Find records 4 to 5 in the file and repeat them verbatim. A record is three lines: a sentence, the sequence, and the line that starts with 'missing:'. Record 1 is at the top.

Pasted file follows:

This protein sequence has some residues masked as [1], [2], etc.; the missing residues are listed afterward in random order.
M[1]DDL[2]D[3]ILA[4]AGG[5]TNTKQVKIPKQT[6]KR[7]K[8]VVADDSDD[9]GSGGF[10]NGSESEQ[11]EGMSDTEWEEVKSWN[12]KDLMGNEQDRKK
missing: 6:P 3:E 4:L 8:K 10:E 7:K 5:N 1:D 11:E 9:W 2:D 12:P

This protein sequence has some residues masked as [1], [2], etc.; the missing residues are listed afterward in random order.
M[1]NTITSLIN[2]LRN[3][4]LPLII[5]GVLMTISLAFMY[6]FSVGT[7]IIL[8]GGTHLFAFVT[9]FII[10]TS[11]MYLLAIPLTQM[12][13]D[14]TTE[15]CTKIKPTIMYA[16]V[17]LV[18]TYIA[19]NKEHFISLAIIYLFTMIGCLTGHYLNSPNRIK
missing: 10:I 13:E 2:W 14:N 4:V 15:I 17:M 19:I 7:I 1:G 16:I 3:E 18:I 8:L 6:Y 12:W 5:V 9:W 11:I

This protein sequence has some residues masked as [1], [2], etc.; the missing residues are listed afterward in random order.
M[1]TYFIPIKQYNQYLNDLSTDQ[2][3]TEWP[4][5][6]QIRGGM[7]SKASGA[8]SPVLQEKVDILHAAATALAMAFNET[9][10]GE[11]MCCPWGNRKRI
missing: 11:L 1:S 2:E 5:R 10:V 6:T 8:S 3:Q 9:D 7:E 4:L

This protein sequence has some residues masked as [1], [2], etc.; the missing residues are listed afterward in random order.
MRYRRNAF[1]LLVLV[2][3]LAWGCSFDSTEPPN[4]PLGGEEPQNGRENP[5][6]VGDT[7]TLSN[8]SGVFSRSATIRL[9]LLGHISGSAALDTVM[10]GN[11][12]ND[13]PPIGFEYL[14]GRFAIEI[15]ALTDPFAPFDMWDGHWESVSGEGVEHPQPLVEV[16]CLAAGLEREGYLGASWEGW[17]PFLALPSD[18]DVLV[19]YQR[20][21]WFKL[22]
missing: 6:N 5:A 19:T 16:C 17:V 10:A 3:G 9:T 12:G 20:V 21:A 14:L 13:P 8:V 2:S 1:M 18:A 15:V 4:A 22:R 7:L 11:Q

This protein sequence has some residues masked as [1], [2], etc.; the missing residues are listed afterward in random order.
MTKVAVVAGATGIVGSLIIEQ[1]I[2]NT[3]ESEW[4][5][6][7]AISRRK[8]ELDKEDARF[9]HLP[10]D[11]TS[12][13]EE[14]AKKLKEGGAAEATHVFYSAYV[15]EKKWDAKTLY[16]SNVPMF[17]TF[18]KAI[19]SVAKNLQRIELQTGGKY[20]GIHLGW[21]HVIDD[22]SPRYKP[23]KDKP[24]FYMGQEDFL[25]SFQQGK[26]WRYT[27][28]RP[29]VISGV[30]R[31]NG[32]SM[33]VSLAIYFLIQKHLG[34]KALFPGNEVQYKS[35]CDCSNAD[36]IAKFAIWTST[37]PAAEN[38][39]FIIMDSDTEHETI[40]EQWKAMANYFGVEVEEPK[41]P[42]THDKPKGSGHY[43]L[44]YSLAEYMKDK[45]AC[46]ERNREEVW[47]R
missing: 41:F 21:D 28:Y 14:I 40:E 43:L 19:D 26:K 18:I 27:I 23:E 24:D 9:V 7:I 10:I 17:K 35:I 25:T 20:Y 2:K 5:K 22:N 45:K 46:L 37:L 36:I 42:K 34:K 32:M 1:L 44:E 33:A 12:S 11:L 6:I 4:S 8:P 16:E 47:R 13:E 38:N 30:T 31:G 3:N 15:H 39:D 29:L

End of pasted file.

This protein sequence has some residues masked as [1], [2], etc.; the missing residues are listed afterward in random order.
MRYRRNAF[1]LLVLV[2][3]LAWGCSFDSTEPPN[4]PLGGEEPQNGRENP[5][6]VGDT[7]TLSN[8]SGVFSRSATIRL[9]LLGHISGSAALDTVM[10]GN[11][12]ND[13]PPIGFEYL[14]GRFAIEI[15]ALTDPFAPFDMWDGHWESVSGEGVEHPQPLVEV[16]CLAAGLEREGYLGASWEGW[17]PFLALPSD[18]DVLV[19]YQR[20][21]WFKL[22]
missing: 6:N 5:A 19:T 16:C 17:V 10:A 3:G 9:T 12:G 20:V 21:A 14:L 13:P 8:V 2:S 1:M 18:A 15:V 4:A 22:R 7:L 11:Q

This protein sequence has some residues masked as [1], [2], etc.; the missing residues are listed afterward in random order.
MTKVAVVAGATGIVGSLIIEQ[1]I[2]NT[3]ESEW[4][5][6][7]AISRRK[8]ELDKEDARF[9]HLP[10]D[11]TS[12][13]EE[14]AKKLKEGGAAEATHVFYSAYV[15]EKKWDAKTLY[16]SNVPMF[17]TF[18]KAI[19]SVAKNLQRIELQTGGKY[20]GIHLGW[21]HVIDD[22]SPRYKP[23]KDKP[24]FYMGQEDFL[25]SFQQGK[26]WRYT[27][28]RP[29]VISGV[30]R[31]NG[32]SM[33]VSLAIYFLIQKHLG[34]KALFPGNEVQYKS[35]CDCSNAD[36]IAKFAIWTST[37]PAAEN[38][39]FIIMDSDTEHETI[40]EQWKAMANYFGVEVEEPK[41]P[42]THDKPKGSGHY[43]L[44]YSLAEYMKDK[45]AC[46]ERNREEVW[47]R
missing: 41:F 21:D 28:Y 14:I 40:E 43:L 19:D 26:K 18:I 27:I 23:E 24:D 9:V 7:I 10:I 17:K 35:I 25:T 20:Y 2:K 5:K 22:N 45:K 46:L 37:L 36:I 42:K 34:K 32:M 1:L 44:E 33:A 12:S 11:L 6:I 4:S 8:P 16:E 47:R 13:E 38:N 30:T 31:G 3:N 15:H 39:D 29:L